561 Periodontal Treatment Outcome and Microbiological Findings in Prepubertal Periodontitis

Thursday, March 22, 2012: 3:30 p.m. - 4:45 p.m.
Presentation Type: Poster Session
J.M. ALBANDAR, Department of Periodontology, Temple University, Philadelphia, PA, R. KHATTAB, Department of Periodontology, University of Damascus, Damascus, Syria, and B.J. PASTER, Department of Molecular Genetics, Forsyth Institute, Cambridge, MA
Objectives: This study describes the periodontal treatment outcome during 4 years of two cases of prepubertal periodontitis, and the subgingival microbial profiles using 16S rRNA-based clonal analyses and a microarray technique.

Methods: A 3-year old female and her 4-year old brother were diagnosed with prepubertal periodontitis at the department of periodontology-Damascus University. During a 4 years period the patients were treated multiple times with nonsurgical periodontal therapy and systemic antibiotics. Subgingival dental plaque was collected before treatment from inflamed periodontal sites with deep probing depths. Comprehensive bacterial profiles were determined by using the Human Oral Microbe Identification Microarray (HOMIM) (http://mim.forsyth.org), and were also subjected to 16S rRNA clonal analysis.

Results: At the initial examination the periodontal tissues showed overt inflammation, gingival bleeding, and increased probing depth of deciduous teeth. Periodontal treatment slightly improved the periodontal status of deciduous teeth and delayed their loss. The deciduous teeth exfoliated prematurely, and in 1 subject the teeth were lost before 6 years of age. The periodontal tissues around the permanent teeth became inflamed soon after eruption, and by age of 7 years the first molars had probing depth of 7-8 mm and bleeding on probing. Forty (40) taxa were detected by HOMIM. Those species/phylotypes detected in medium-high levels were Capnocytophaga granulosa, Haemophilus spp., Parvimonas mica, and Streptococcus spp. Other less frequent organisms included Actinomyces odontolyticus, Aggregatibacter segnis, Campylobacter showae, Capnocytophaga, Gemella haemolysans, Granulicatella adiacens, Neisseria spp.,  and Veillonella spp. None of the red-complex organisms were detected.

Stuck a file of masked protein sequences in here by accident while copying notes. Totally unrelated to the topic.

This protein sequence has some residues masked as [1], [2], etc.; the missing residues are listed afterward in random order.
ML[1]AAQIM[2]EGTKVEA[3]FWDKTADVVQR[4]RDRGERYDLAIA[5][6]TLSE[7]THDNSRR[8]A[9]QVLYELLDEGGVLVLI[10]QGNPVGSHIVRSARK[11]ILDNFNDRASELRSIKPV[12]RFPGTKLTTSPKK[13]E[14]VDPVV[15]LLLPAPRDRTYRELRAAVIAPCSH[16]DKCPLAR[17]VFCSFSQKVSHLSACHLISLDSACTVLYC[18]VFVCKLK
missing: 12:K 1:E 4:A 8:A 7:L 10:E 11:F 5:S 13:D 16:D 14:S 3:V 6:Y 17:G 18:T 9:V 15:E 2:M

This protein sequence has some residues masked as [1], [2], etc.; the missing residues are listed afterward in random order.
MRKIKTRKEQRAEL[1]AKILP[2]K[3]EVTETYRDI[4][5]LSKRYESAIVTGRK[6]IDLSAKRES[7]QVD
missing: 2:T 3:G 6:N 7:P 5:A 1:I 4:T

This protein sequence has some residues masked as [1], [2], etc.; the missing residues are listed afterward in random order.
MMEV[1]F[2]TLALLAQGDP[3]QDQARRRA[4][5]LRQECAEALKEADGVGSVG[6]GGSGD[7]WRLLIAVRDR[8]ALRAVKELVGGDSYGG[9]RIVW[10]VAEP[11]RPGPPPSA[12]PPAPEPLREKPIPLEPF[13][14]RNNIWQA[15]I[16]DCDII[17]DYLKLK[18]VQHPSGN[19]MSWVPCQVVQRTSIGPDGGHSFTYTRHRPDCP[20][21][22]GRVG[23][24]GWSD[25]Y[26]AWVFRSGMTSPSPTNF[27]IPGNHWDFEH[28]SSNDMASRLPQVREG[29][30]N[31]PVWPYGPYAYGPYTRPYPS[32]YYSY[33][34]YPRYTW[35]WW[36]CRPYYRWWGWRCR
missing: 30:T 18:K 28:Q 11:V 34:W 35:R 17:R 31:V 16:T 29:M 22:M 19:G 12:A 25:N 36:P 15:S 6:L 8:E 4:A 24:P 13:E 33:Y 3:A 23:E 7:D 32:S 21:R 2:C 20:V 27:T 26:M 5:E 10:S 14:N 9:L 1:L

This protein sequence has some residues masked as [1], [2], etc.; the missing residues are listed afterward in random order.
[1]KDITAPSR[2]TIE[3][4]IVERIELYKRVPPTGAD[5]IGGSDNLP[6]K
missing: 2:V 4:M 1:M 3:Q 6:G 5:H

Conclusions: Treatment of prepupertal periodontitis is very challenging, and overt inflammation and deep pockets persisted despite the multiple sessions of periodontal treatment and systemic antibiotics. The subgingival microbiota in prepuertal periodontitis appears to be different from that of  chronic periodontitis and is consistent with an opportunistic infection.

This abstract is based on research that was funded entirely or partially by an outside source: NIH grant #: DE11443

Keywords: Children, Microbiology, Pathogenicity, Periodontal disease and Therapeutics